Weed Seed Inhibitor

TurfMaize is available in Canada only. For USA we suggest LiquiGold. Corn Gluten Meal is a by-product of the wet-milling process of corn grain. This process separates the components of the grain to obtain starch and other valuable organic Corn gluten meal is sold as an organic pre-emergent weed control alternative to synthetic chemicals. Success relies on timing. Want to kill weeds before they start? Try our Pre-emergent Weed Control lawn treatment

Turfmaize – Bioweed N Feed

TurfMaize is Canadas 1st Corn Gluten based weed control and lawn fertilizer combo. It is widely available at your local garden centre.

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Product Description

TurfMaize is available in Canada only. For USA we suggest LiquiGold.

Corn Gluten Meal is a by-product of the wet-milling process of corn grain. This process separates the components of the grain to obtain starch and other valuable organic materials. The Corn Gluten Meal is the protein fraction of the corn.

Corn Gluten Meal must be applied before weed germination. The standard recommended application rate is 21 pounds of product (2 pounds N) per 1,000 square feet in the spring in a two-to-four week period before the germination of summer annuals like crabgrass. It is recommended that you time your spring application when the Forsythia begins to bloom or up to two weeks prior to the show of colour of your crocus, early daffodils, and early tulips. These flowers bloom about the same time that some common weeds germinate. The timing of the application will vary with the weather. Your Crabgrass will germinate when your soil temperatures have reached 55 degrees F.

This organic form of nitrogen will be released slowly throughout the summer. Corn Gluten Meal can be also be applied throughout the summer on actively growing turfgrass at rates of about one pound N per 1,000 square feet per when adequate moisture is being supplied throughout the summer. The second application of 20 pounds of nitrogen per 1,000 square feet on cool-season turf is made around August 15 to September 1st. This helps control some of the perennial broadleaves and winter annual weeds that germinate in late summer and early autumn. This also provides 2 pounds of nitrogen to your lawn slowly through the fall. Apply Corn Gluten Meal only when the soil is moist and rain is forecasted within 2 days of application. If it does not rain within 2 days of application then you must water your turfgrass.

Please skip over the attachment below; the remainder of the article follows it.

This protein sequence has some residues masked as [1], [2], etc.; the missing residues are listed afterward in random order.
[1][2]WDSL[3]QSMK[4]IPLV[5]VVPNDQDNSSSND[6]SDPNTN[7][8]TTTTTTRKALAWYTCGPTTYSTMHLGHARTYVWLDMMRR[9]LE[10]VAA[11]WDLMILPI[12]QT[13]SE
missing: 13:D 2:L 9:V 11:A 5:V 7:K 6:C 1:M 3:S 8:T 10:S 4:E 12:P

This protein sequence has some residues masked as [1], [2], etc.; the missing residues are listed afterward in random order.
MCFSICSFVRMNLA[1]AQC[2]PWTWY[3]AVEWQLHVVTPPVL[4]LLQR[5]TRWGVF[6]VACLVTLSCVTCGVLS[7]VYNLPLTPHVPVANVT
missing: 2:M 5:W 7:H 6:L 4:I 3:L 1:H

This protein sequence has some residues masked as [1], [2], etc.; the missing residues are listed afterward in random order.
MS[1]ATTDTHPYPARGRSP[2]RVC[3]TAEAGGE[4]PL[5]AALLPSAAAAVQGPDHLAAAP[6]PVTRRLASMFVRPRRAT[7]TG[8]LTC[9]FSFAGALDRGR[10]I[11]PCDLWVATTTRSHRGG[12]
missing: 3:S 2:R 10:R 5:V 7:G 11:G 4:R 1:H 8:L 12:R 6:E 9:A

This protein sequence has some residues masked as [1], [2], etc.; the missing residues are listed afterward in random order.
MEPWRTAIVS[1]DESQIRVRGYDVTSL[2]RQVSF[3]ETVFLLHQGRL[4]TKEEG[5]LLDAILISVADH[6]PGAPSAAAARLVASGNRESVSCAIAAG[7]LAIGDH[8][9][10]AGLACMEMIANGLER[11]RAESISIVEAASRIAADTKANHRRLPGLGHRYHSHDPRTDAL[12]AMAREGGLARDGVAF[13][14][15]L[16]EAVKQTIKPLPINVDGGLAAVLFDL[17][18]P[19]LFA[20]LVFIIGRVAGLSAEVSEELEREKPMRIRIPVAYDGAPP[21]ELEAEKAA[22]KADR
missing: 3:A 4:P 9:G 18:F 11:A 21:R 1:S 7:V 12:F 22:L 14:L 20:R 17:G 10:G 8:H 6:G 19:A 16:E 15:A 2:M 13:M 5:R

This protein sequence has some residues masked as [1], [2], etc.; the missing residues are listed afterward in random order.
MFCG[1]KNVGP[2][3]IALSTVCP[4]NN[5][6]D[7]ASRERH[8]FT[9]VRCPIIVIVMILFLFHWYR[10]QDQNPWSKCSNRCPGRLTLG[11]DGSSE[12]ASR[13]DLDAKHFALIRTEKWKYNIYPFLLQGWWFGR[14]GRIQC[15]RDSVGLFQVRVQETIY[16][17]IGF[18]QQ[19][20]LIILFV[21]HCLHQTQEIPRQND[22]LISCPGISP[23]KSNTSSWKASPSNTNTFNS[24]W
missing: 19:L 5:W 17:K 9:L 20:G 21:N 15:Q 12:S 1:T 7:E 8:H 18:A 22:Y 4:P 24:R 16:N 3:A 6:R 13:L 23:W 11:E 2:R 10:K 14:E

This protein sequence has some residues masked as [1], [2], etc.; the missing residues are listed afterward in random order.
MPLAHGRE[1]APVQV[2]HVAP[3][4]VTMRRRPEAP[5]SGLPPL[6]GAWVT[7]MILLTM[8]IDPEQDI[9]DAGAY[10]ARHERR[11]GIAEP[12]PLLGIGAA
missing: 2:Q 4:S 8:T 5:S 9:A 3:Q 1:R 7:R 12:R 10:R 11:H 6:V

Areas with high populations of Crabgrass will be reduced by about 60 percent in the first year of application. In the second year of application it will be reduced by about 80 percent or better. Reductions of 90 percent can be achieved by year three. There is no carryover of the pre-emergent effect of the Corn Gluten Meal. Its effect generally dissipates in five to six weeks after it is applied. The cumulative effect of the repeated applications is to thicken the turfgrass. This is a natural inhibitor to the germination of weed seeds and Crabgrass. To maintain this the thick stand of turfgrass it must also receive adequate amounts of water on a timely basis throughout the growing season. Corn Gluten Meal prevents the young sprouting seeds from developing normal roots. The common weeds that are affected by Corn Gluten Meal are Crabgrass, Creeping Bentgrass, Smart Weed, Dandelions, Red Root Pigweed, Purslane, Lambsquarter, Foxtail, Barnyard Grass, and Bermuda Grass.

Potential Health And Environmental Problems

Canada’s Pest Management Regulatory Agency has identified a potential health problem associated with corn gluten meal. Corn and corn by-products are known to cause allergies for some people. A few people have serious reactions, including respiratory problems and hypersensitivity. If you know that you or your family members are allergic to corn, it is recommended that you avoid exposure to Corn Gluten Meal.

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Some Of The Rules In Applying Corn Gluten Meal

Do NOT apply on newly seeded grass. You must wait until after the first mowing.
Do NOT apply under windy conditions.
Do NOT apply in the spring if you are over seeding or sodding in the Spring.
Do NOT apply in the fall if you are over seeding or sodding in the fall.
Do NOT apply if you are allergic to corn.

Corn Gluten: An Organic Pre-Emergent Herbicide

Kelly Burke is a professional turf manager for a manicured corporate campus in New England. He is accredited in organic land care and is a licensed pesticide applicator. He formerly managed the turfgrass as a golf course superintendent and has held several senior management positions at private country clubs overseeing high maintenance lawns.

Kathleen Miller is a highly-regarded Master Gardener and Horticulturist who shares her knowledge of sustainable living, organic gardening, farming, and landscape design. She founded Gaia’s Farm and Gardens, a working sustainable permaculture farm, and writes for Gaia Grows, a local newspaper column. She has over 30 years of experience in gardening and sustainable farming.